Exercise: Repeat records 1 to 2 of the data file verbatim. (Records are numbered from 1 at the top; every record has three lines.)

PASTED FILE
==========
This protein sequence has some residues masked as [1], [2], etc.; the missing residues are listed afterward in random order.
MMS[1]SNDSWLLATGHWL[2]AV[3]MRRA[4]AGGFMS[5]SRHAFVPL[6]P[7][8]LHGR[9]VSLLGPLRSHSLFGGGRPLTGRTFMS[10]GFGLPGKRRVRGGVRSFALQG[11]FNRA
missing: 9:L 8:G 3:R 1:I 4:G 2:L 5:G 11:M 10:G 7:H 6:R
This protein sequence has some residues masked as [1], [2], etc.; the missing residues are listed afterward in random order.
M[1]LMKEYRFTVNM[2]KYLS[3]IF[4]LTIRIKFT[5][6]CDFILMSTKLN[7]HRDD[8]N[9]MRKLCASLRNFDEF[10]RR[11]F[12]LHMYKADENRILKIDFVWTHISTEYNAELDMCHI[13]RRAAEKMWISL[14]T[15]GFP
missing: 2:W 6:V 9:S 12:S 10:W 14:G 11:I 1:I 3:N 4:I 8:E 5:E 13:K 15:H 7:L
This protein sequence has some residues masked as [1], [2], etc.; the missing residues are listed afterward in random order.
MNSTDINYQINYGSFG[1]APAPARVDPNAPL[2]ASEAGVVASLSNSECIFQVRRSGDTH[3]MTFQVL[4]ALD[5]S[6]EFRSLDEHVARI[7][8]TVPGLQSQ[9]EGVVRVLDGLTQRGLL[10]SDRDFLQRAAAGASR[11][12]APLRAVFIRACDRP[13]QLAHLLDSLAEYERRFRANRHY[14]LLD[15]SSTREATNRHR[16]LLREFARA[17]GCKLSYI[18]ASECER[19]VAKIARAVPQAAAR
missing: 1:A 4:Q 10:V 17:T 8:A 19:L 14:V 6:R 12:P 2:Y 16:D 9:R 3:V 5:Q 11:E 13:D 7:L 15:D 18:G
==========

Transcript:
This protein sequence has some residues masked as [1], [2], etc.; the missing residues are listed afterward in random order.
MMS[1]SNDSWLLATGHWL[2]AV[3]MRRA[4]AGGFMS[5]SRHAFVPL[6]P[7][8]LHGR[9]VSLLGPLRSHSLFGGGRPLTGRTFMS[10]GFGLPGKRRVRGGVRSFALQG[11]FNRA
missing: 9:L 8:G 3:R 1:I 4:G 2:L 5:G 11:M 10:G 7:H 6:R
This protein sequence has some residues masked as [1], [2], etc.; the missing residues are listed afterward in random order.
M[1]LMKEYRFTVNM[2]KYLS[3]IF[4]LTIRIKFT[5][6]CDFILMSTKLN[7]HRDD[8]N[9]MRKLCASLRNFDEF[10]RR[11]F[12]LHMYKADENRILKIDFVWTHISTEYNAELDMCHI[13]RRAAEKMWISL[14]T[15]GFP
missing: 2:W 6:V 9:S 12:S 10:W 14:G 11:I 1:I 3:N 4:I 8:E 5:E 13:K 15:H 7:L